What is your academic and employment history?
I did my bachelor’s in economics. So, my background is in economics and management. My research is much more focused in entrepreneurship. I like to talk more about things like … entrepreneurship and things that are related to human character development, and that is what I like researching on. Even though my degree is in the human resource management area I find my research is much more primarily in entrepreneur startups and small business management.
Did you always know you wanted to work in the business field?
I come from a kind of an entrepreneurship family, but I did not think I was going to do that. I was much more in the banking industry. After a while, I wanted to expand my education. Then I found myself in the management area. It was one of those things that organically come in as you go in your career and grow.
What was your favorite undergraduate experience?
The trips that we did. … I liked being in clubs. I was in the economics club. I was in the math club. … Most of the time, we would go for trips using these clubs.
What was it like to be the assistant director of the Entrepreneur Innovation Center?
I stepped down last semester … It was a great experience and also a challenging experience because we were a startup and we were in charge of other startups. So, it was a double whammy. You have to grow and make it work – then make the people who are using the center grow and also work in their business because if they lose it, they stop paying for the center. It was great! There were some challenges. We had lots of successes and some happy days. … We went past the startup stage – I think it’s in the growth phase. So, I think it will be great to see what Mark Hardie will do as the new director and move it to the next level.
What would students be surprised to know about you?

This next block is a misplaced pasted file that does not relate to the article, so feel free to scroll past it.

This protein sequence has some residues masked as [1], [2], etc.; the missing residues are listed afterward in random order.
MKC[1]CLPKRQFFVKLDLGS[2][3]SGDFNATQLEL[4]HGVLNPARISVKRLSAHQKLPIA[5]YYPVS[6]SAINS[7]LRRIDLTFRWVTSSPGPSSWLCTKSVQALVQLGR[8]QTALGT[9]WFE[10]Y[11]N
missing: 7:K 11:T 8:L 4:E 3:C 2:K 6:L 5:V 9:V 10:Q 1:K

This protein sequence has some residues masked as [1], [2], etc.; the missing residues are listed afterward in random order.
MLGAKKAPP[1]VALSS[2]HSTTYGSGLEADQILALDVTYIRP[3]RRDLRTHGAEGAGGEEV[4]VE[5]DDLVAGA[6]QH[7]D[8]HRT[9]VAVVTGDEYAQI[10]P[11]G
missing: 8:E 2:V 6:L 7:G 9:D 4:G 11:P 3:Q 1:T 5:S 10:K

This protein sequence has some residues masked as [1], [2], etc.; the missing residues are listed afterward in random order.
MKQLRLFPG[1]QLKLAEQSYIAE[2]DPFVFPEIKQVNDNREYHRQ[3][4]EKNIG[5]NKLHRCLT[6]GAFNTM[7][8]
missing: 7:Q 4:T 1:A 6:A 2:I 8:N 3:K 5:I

I love ping pong. I would challenge any of my students to a game. I always loved it. I don’t talk about it a lot, but when I get near a table, I get excited. So, it’s one of those things people don’t know about me.
What class do you think all students should take?
I think they should take one business course, one art course and a science course. Those three facets are a good combination because in the sciences, you get the technical aspect of science. In the humanities, the arts area, you get the creativity out. I think in the business area, wherever you go, even if you are in the science and in the arts, at the end of the day, it’s a business that will hire you so you have to understand the facets of business concepts. So, I think those three areas are a must.
Is there any advice you would give to students?
They have to be kind of self-driven – that’s the first thing. So, they have to take charge, not waiting to be told, not waiting for people to tell them what to do. Then, they have to before they leave the University, do an internship. … You are competing with so many schools in the country. So, you have to differentiate yourself, and without something different, you look normal. You look like anybody else. … Those are the things I’ve seen teaching. I’m thinking, “I get you guys finishing your fourth year, your senior year, and you’re telling me to be your reference,” and I look at your resume and the only thing that is in your resume are things like working. I’m not saying a waiter and server is bad, but those are the things that are there, but you have to sacrifice one semester and do an internship … that contributes to your career. Otherwise you cannot differentiate yourself. There’s so many graduates out there. So, the practical part is key. Also, be a go getter. When you are told something, listen and think through it and internalize what you’ve been told and just apply it. Because most students will hear what you’re saying and say “What should I do next?” Try things. Failure isn’t a bad thing. You will fail, wake up, fail again. That’s just a part of life and I’m usually excited about a student that comes in and says, “I tried this I failed. I tried this.” That excites me because it tells me you’re trying, which is a big thing in itself.